California Democrat Kimberly Ellis, who rode a wave of Bernie Sanders-inspired support to come within 62 votes of veteran political operative Eric Bauman in the state party’s recent race for chair, issued a memo late Monday questioning the legitimacy of the election and the review process that followed.
“Based on the information contained here,” the document states, “the actual vote count is in question. It is believed that the wrong individual is serving as chair.”
Ellis’ team alleges hundreds of ballots have corresponding signatures that don’t match the credential sign-in signatures, or are missing, and said it found “multiple documented instances” of duplicate voting – described as a person voting as a proxy, or someone who casts a vote on behalf of another, on more than one ballot.
They further charge that several individuals who served as proxies were not listed in a commonly used political database as registered Democrats.
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Ellis’ six-page document comes as a growing number of party activists, including supporters of her opponent, are calling for her to step aside and concede the race, many in the name of party unity as Democrats lay the foundation for the 2018 elections.
The race for party chair heated up when Ellis, the Sanders-inspired Our Revolution and the California Nurses Association helped elect slates of new delegates early this year. While past chairs have included such notables as Nancy Pelosi and Jerry Brown, the position derives much of its power today by serving as a key fundraising arm for Democratic caucuses of the state Legislature.
Ellis, borrowing the Shirley Chisholm slogan “Unbought and Unbossed,” shook up the establishment by contending that oil, tobacco and pharmaceutical companies be shunned, along with corporations that she believes for too long have used their money to influence debate at the state Capitol.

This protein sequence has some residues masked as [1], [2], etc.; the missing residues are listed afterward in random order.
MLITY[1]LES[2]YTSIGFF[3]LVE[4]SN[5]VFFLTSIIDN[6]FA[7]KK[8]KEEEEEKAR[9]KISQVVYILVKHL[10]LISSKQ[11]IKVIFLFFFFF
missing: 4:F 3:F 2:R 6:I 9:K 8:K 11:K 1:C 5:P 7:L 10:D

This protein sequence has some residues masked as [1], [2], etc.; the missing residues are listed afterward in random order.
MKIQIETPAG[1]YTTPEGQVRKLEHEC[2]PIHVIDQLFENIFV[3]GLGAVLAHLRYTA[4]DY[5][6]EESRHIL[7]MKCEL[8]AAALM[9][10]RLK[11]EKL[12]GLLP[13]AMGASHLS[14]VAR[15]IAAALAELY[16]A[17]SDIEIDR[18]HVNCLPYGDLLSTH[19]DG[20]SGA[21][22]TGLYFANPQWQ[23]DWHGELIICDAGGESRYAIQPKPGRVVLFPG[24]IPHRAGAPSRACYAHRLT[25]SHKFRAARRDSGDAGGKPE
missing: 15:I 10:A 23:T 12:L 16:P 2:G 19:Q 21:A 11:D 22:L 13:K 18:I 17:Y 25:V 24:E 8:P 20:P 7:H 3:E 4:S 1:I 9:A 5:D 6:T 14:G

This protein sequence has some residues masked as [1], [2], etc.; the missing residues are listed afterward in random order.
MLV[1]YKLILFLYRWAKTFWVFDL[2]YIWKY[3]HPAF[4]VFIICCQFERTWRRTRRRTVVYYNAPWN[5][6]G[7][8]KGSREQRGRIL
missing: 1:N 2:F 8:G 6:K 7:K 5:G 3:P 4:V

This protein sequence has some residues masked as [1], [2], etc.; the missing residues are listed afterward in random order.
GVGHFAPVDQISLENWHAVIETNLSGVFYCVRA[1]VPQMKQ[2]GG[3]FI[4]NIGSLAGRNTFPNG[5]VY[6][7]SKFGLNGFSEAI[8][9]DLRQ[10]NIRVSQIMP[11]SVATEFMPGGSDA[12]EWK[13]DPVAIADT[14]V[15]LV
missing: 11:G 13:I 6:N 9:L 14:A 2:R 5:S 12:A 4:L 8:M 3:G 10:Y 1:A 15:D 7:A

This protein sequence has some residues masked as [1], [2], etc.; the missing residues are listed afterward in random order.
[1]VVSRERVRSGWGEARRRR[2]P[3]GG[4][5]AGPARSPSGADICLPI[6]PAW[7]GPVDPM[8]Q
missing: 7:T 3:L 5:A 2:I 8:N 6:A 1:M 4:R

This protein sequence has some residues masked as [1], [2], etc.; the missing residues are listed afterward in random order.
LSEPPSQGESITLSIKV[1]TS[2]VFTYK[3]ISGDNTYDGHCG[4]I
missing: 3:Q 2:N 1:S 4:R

Mike Roth, incoming spokesman for the state Democratic Party, said in a prepared statement that officials are reviewing Ellis’ memo.
“From what we can tell at this point, it appears to be more unsubstantiated allegations and still no facts,” Roth said.
Bauman, the longtime chairman of the Los Angeles County Democratic Party said in a lengthy statement to party delegates earlier Monday that he’s done everything in his power to bring down the level of tension after his narrow victory last month.
“My only public statement on the process was to ask all members of the Democratic Party to treat each other with respect and dignity, and to allow Kimberly Ellis and her supporters the opportunity they deserve to do a thorough review of the ballots,” he said. “I myself stayed away from the CDP headquarters during that review to make certain that none of her activists were uncomfortable or felt like I was imposing on them.”
Ellis, whose insurgent campaign has been reviewing materials from the May 20 election, further contends her efforts to inspect election materials were cut short, along with her request for an independent audit. The campaign wants to see ballot count sheets it said party officials had agreed to show them, and said they were denied discarded ballots and on-site payment receipts. Ellis previously requested that an interim chair step in to serve until the election is certified.
The state party race’s razor-thin margin of 1,493 to 1,431, and exceedingly high turnout, formed the early basis for her review, which while not completed included everything from ballots to forms signed by delegates designating a proxy to vote in their place.
Ellis’ team wants the California Democratic Party to investigate the possibility that people who secured delegate badges were not, in fact, those delegates. They also want the party to determine why, as they believe, ineligible individuals were awarded delegate badges as proxies and were not screened out beforehand. Ellis specifically notes delegates to the state convention did not have to present any proof of identity, including ID cards, before they received their credentials.
Bauman, in his statement earlier Monday, said he believes it is unnecessary to take the ballot review and election challenge process away from a system that is in accordance with party by-laws and procedures, and was set-up under former Chairman John Burton, the former legislative leader and congressman.
“I am well aware that 49 percent of the delegates to the convention voted for Kimberly Ellis and that if we are to keep California the big blue beacon of hope and the beating heart of the resistance, those who have felt shut out of the process must have a true seat at the table,” Bauman said in his statement.
“But I also know that doing so does not require burning down every institution and trashing those activists and volunteers who have given their blood, sweat and tears over the years to make the California Democratic Party the most successful Democratic Party anywhere in America.”